It’s pretty amazing when you think about it. A few years ago, I was invited by my mother to have a look at some of my father’s 8mm film from when he was in the navy in the sixties. It was pretty cool stuff, but it was also a huge pain. The reason why I had not seen it until then was because there was no way to view them. But, someone loaned her a small film viewer, which consisted of a ground glass screen, a lamp, a focusing lens, and two small reals that you cranked the celluloid film across. The biggest pain was feeding it through the appropriate gears, and once you did, you had to crank the handle at the right speed. Of course there was no sound, and well, forget about editing them.
Now we have iMovie.
Being a filmmaker, I do kind of wish it was a little harder to take videos. In a way, I long for the time when, if you were watching a film or video, you could be assured it was going to be worth watching since the cost and time constraints were so large. However, I have to say the stuff we can do with phones and laptops is pretty awesome.
Chances are, you have shot and edited a video. And, it probably turned out pretty good. But, there are still some things involved in this process where there are no shortcuts around experience and tedious hard work. Here are 5 ways that transform videos from something good to something great.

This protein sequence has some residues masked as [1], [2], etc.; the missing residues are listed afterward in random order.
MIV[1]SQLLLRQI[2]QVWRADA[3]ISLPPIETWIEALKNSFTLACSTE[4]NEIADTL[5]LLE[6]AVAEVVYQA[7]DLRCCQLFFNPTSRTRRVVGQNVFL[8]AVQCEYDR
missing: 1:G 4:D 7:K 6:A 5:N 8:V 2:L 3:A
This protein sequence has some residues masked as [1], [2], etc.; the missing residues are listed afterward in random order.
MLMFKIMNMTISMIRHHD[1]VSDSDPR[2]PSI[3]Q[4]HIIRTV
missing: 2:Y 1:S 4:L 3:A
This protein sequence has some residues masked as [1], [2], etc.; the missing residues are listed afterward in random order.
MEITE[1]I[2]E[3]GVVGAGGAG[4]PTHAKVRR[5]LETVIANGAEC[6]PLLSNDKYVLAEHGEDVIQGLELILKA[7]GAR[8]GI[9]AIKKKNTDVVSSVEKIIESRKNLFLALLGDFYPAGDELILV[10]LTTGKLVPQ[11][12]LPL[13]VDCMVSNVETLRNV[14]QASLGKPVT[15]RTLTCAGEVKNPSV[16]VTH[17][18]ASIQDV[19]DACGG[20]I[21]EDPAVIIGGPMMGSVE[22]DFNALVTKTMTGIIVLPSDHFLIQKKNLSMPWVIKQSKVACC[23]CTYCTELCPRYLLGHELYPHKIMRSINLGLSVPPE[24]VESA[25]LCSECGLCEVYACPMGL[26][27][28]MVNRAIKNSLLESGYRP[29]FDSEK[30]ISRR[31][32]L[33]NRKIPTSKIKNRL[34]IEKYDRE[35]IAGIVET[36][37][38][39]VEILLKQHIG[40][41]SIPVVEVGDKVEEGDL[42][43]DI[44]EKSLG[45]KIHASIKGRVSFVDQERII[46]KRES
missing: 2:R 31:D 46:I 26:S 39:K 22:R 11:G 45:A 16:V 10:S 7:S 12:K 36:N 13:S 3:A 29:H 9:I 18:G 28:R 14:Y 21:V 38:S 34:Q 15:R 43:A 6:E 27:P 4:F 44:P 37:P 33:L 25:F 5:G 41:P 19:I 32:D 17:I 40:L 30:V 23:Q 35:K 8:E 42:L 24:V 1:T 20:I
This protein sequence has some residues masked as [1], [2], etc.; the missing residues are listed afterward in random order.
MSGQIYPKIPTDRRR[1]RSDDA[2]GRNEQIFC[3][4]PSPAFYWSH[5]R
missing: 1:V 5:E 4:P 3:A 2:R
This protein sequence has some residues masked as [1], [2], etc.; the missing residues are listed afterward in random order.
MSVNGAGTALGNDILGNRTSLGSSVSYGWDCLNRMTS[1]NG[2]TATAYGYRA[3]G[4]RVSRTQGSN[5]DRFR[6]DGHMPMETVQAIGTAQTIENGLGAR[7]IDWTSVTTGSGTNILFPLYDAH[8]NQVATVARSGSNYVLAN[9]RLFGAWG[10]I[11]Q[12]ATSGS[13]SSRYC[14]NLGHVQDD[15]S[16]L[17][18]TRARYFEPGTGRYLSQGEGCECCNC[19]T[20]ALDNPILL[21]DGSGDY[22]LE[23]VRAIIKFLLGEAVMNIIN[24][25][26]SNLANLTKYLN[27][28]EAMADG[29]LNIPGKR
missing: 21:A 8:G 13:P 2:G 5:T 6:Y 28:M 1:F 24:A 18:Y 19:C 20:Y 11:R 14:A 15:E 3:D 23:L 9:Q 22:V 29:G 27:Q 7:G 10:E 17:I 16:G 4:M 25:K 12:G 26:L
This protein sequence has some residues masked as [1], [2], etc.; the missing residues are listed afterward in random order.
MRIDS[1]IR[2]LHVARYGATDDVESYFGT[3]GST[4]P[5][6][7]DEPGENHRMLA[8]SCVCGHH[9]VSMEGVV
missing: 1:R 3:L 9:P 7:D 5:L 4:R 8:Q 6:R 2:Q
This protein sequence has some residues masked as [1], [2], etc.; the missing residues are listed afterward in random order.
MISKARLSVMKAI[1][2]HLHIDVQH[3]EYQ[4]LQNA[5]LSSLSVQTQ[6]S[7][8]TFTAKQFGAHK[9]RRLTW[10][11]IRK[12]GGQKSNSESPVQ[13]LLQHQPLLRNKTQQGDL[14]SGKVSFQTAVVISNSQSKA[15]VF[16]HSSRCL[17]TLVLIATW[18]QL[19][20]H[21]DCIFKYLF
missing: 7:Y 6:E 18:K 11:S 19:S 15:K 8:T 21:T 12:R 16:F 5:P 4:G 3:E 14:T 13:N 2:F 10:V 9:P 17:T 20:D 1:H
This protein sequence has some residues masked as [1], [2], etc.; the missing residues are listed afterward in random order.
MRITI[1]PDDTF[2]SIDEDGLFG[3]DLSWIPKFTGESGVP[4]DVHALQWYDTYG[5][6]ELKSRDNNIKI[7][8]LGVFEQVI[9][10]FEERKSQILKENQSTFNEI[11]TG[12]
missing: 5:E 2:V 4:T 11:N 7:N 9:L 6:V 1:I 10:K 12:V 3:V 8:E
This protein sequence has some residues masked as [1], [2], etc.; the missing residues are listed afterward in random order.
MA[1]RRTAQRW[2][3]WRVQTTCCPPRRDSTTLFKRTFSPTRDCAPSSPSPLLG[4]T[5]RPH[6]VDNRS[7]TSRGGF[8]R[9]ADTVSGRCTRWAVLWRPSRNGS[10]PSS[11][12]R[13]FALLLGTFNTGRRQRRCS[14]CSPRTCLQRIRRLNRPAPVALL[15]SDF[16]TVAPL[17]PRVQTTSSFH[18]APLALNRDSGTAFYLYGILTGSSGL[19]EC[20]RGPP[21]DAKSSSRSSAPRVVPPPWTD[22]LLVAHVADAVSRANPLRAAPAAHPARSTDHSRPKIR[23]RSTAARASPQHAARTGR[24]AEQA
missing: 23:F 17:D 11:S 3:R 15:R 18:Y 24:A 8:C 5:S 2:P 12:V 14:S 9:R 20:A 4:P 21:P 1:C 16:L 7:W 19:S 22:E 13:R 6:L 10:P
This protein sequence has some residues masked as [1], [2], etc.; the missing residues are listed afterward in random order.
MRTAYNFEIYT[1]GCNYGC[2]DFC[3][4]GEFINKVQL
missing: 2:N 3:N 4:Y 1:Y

It may be that the person shooting your video was amazing and knowledgable, and the second you saw the footage on screen, you were in awe. But, chances are, the camera operator was under inalterable time and budget constraints that eventually forced her to say, “Sorry, that’s what I had to work with .” Yet, whether mistakes were made, or if you just want things to look a certain way, this is where color correction comes into play.
Colorist Alexis Van Hurkman, in “The Color Correction Handbook” lists his Six Labors of the Colorist:
- Correcting Errors of Color and Exposure
- Making Key Elements Look Right
- Balancing Shots in a Scene to Match
- Creating Style
- Creating Depth
- Adhering to Quality Control Standards
As you can see, some are these are technical in nature and some of the jobs of the colorist are more creative in nature. So, whether the completed edit of your video needs a few shots “fixed”, or whether you just want it to look more amazing (and, why wouldn’t you want that?), the experience and labors of a colorist having a pass on your video will certainly take it to the next level.